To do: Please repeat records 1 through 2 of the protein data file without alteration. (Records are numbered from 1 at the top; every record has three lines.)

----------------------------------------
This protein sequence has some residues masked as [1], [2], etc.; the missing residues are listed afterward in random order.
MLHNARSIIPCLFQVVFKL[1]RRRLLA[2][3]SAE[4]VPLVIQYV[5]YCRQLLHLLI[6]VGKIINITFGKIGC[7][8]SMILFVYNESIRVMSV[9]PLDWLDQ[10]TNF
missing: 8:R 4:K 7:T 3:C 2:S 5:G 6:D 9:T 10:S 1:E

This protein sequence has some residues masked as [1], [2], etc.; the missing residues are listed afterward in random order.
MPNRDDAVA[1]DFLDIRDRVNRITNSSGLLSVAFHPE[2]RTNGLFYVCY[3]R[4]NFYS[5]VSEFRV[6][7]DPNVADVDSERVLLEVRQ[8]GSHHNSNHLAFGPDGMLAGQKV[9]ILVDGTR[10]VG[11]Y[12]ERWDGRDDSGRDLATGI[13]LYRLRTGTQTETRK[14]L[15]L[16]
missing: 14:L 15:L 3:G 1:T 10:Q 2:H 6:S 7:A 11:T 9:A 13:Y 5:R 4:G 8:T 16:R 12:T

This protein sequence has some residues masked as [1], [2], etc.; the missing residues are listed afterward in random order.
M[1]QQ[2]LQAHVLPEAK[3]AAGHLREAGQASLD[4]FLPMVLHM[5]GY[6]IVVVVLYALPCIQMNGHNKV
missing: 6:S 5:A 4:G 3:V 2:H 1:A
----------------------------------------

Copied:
This protein sequence has some residues masked as [1], [2], etc.; the missing residues are listed afterward in random order.
MLHNARSIIPCLFQVVFKL[1]RRRLLA[2][3]SAE[4]VPLVIQYV[5]YCRQLLHLLI[6]VGKIINITFGKIGC[7][8]SMILFVYNESIRVMSV[9]PLDWLDQ[10]TNF
missing: 8:R 4:K 7:T 3:C 2:S 5:G 6:D 9:T 10:S 1:E

This protein sequence has some residues masked as [1], [2], etc.; the missing residues are listed afterward in random order.
MPNRDDAVA[1]DFLDIRDRVNRITNSSGLLSVAFHPE[2]RTNGLFYVCY[3]R[4]NFYS[5]VSEFRV[6][7]DPNVADVDSERVLLEVRQ[8]GSHHNSNHLAFGPDGMLAGQKV[9]ILVDGTR[10]VG[11]Y[12]ERWDGRDDSGRDLATGI[13]LYRLRTGTQTETRK[14]L[15]L[16]
missing: 14:L 15:L 3:G 1:T 10:Q 2:H 6:S 7:A 11:T 9:A 13:Y 5:R 4:G 8:T 16:R 12:T